Last year, after falling from projected No. 1 pick to No. 8 pick Mark Appel and agent Scott Boras played hardball with the Pirates, turning down $3.8 million to go back to school for his senior season.
This year Appel went No. 1 overall to the Astros–who passed on him in 2012–and Jeff Passan of Yahoo! Sports reports that the two sides are already close to a deal.
As a senior Appel can take his sweet time negotiating because the normal deadline doesn’t apply, but according to Passan “one club source expects Appel to be signed by the middle of next week.”
No word yet on the money, but the slot amount for the No. 1 pick is $7.8 million or more than double what the Pirates offered Appel last year. Returning to Stanford for his senior season carried a ton of risk for Appel, but it’s tough to argue that it didn’t work out exactly as he (and Boras) planned.
After experiencing his first draft as the Astros’ pro scouting director former Baseball Prospectus writer Kevin Goldstein talked to Ben Lindbergh and Sam Miller about life behind the scenes and how the decision to draft Appel came down to the wire. Interesting stuff, so check it out.
Yankees first baseman Greg Bird gave his team tons of confidence to hand him the everyday job at first base to start the 2017 regular season, batting .451/.556/1.098 with eight home runs in 51 spring at-bats. But he’s followed that up by hitting .107/.254/.214 through the first month of the regular season.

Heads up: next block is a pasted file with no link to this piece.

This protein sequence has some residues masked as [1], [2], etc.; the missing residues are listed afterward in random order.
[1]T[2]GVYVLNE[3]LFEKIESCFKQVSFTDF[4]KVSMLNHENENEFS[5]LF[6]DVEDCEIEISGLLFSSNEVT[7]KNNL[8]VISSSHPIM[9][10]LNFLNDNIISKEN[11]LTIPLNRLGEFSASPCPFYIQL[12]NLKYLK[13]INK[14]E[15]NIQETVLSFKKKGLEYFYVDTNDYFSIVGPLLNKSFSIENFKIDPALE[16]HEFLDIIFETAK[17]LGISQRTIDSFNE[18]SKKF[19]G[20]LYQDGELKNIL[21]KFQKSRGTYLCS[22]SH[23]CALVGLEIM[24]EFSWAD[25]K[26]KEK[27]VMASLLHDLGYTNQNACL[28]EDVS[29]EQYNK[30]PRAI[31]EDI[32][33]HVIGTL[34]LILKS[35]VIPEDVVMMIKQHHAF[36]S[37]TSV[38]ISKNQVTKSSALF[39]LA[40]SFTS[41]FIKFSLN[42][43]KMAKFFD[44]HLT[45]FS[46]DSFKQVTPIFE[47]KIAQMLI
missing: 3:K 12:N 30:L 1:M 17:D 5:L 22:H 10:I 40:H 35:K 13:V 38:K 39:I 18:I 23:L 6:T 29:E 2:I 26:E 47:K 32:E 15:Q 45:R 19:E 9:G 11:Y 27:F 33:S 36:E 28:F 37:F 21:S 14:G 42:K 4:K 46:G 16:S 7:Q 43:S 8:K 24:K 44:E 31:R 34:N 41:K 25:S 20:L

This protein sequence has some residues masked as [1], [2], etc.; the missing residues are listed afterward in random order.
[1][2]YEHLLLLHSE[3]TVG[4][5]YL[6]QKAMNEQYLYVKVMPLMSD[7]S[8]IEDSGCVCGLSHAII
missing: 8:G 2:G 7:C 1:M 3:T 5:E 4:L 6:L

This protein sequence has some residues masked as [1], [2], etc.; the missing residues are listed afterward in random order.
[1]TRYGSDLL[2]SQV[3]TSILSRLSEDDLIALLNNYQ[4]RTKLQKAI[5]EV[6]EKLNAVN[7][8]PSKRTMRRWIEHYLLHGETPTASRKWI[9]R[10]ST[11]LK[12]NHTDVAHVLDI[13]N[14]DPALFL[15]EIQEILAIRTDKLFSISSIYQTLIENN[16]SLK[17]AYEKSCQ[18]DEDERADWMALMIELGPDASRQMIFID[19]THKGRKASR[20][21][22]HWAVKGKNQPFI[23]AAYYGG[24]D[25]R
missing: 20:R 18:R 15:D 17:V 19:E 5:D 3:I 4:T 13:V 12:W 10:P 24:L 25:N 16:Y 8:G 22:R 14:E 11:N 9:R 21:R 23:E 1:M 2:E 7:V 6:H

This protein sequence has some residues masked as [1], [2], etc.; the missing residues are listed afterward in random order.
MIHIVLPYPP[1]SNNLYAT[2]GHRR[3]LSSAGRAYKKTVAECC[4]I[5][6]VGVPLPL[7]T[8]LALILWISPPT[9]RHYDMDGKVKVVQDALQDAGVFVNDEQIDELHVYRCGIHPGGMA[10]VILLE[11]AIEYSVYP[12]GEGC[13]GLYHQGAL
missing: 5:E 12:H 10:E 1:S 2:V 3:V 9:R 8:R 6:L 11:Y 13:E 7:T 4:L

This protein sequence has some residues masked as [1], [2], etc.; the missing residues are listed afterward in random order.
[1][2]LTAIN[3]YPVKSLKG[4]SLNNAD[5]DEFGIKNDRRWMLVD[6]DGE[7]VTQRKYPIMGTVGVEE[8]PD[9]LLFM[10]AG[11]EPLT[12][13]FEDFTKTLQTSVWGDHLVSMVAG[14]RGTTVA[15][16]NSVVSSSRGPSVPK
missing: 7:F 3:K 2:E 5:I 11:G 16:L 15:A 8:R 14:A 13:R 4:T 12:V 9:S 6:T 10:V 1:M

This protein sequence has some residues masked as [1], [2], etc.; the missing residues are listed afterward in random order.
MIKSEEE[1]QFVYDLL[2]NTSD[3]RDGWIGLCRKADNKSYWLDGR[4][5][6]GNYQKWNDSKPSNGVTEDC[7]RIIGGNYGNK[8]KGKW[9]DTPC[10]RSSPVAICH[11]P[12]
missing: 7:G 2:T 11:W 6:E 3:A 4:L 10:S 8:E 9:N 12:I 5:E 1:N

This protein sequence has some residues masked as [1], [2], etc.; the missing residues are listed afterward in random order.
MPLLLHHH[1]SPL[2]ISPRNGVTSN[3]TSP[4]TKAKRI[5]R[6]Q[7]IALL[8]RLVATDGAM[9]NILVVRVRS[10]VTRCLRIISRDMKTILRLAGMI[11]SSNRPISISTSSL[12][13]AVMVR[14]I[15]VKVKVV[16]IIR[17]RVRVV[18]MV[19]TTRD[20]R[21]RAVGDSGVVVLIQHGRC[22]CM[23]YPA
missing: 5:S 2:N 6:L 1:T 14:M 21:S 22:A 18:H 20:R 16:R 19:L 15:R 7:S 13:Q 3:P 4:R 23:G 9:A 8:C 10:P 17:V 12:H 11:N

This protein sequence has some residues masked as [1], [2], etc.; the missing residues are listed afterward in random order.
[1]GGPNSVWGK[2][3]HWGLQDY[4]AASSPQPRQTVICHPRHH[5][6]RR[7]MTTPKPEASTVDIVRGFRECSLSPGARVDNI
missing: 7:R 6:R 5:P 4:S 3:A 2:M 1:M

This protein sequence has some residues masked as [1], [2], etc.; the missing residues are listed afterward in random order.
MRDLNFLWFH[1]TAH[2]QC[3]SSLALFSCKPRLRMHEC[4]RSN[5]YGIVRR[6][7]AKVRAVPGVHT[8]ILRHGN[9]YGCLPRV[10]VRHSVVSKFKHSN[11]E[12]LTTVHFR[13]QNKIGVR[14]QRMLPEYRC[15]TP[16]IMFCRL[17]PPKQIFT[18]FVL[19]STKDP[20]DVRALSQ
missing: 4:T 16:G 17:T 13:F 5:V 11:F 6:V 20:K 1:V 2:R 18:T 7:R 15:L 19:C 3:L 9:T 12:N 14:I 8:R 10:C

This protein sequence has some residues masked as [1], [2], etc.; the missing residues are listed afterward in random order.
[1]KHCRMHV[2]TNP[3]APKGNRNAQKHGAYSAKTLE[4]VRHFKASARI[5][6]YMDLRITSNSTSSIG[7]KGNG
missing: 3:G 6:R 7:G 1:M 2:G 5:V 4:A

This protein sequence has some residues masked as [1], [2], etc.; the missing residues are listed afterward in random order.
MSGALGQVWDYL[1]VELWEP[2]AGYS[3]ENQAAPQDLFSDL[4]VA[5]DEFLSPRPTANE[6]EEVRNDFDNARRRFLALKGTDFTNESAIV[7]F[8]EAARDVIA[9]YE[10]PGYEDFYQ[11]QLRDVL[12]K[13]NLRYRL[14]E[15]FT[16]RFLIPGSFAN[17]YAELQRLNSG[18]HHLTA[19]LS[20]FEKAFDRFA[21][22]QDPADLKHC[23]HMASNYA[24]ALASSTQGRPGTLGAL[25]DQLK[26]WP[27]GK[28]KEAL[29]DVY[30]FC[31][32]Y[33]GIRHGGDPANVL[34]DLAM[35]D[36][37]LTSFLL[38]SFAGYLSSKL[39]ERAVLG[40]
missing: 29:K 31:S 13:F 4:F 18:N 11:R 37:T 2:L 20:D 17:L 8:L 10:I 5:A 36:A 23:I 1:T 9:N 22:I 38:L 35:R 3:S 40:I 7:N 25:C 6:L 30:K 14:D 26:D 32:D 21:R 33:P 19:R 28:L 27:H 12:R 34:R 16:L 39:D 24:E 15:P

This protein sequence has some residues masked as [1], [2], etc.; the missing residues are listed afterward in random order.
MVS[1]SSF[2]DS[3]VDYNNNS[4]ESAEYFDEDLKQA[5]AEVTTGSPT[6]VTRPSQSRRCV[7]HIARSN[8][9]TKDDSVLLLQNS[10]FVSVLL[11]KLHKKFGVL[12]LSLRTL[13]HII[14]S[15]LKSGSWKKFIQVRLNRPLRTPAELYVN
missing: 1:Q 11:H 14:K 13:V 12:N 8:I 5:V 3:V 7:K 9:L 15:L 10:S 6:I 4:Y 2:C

GM Brian Cashman doesn’t have any intent to demote Bird back to Triple-A Scranton/Wilkes-Barre, MLB.com’s Bryan Hoch reports. Cashman said, “It’s not even an option for me in my mind right now, at all.”
Bird didn’t start Sunday’s game against the Orioles, a 7-4 loss in 11 innings. Lefty Wade Miley started for the Orioles, prompting manager Joe Girardi to put Chris Carter into the lineup at first base. If Bird isn’t able to figure things out, Carter might have an increased role on the team.
Rays starter Chris Archer threw his first pitch to Blue Jays outfielder Jose Bautista behind the slugger’s back with one out in the first inning of Sunday afternoon’s game in Toronto. Bautista and Archer then had a staredown. Home plate umpire Jim Wolf issued warnings to both teams. Bautista ultimately flied out to right field and he appeared to have a quick word with Archer on his way back to the dugout.
Archer could have been exacting revenge — euphemistically known as “protecting his teammate” — because Jays reliever Joe Biagini hit Rays outfielder Steven Souza in the seventh inning of Saturday’s game. Souza was forced to leave the game and underwent an X-ray, which came back negative. He was held out of Sunday’s lineup. Biagini’s pitch did not appear to be intentional.
The Jays won Sunday’s contest 3-1 with no further incident. The two clubs meet again in Tampa for a three-game series starting on May 5, so we’ll see if Sunday was the last of the bad blood between them.